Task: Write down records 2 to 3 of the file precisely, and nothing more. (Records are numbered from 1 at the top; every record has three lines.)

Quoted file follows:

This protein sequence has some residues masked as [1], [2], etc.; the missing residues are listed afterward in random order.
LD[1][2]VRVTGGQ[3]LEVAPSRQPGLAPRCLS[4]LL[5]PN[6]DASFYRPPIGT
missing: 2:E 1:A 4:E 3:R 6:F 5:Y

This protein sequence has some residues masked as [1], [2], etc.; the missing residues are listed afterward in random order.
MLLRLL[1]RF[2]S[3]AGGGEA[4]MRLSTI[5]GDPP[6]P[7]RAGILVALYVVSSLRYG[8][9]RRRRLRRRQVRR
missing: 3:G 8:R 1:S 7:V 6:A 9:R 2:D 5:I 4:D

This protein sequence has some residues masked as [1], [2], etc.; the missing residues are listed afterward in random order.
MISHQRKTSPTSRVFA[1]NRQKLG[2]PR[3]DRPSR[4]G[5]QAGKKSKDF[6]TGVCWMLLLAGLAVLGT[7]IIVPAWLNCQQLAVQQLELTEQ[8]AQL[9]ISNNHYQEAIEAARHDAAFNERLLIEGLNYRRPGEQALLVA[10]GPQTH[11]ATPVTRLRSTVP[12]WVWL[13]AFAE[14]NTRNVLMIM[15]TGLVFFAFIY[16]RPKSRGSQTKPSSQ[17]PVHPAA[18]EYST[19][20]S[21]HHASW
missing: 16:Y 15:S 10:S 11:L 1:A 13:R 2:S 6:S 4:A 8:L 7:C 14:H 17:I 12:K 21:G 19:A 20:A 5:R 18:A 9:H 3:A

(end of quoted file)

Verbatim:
This protein sequence has some residues masked as [1], [2], etc.; the missing residues are listed afterward in random order.
MLLRLL[1]RF[2]S[3]AGGGEA[4]MRLSTI[5]GDPP[6]P[7]RAGILVALYVVSSLRYG[8][9]RRRRLRRRQVRR
missing: 3:G 8:R 1:S 7:V 6:A 9:R 2:D 5:I 4:D

This protein sequence has some residues masked as [1], [2], etc.; the missing residues are listed afterward in random order.
MISHQRKTSPTSRVFA[1]NRQKLG[2]PR[3]DRPSR[4]G[5]QAGKKSKDF[6]TGVCWMLLLAGLAVLGT[7]IIVPAWLNCQQLAVQQLELTEQ[8]AQL[9]ISNNHYQEAIEAARHDAAFNERLLIEGLNYRRPGEQALLVA[10]GPQTH[11]ATPVTRLRSTVP[12]WVWL[13]AFAE[14]NTRNVLMIM[15]TGLVFFAFIY[16]RPKSRGSQTKPSSQ[17]PVHPAA[18]EYST[19][20]S[21]HHASW
missing: 16:Y 15:S 10:S 11:L 1:A 13:R 2:S 6:S 4:A 8:L 7:C 14:H 17:I 12:K 21:G 19:A 20:A 5:R 18:A 9:H 3:A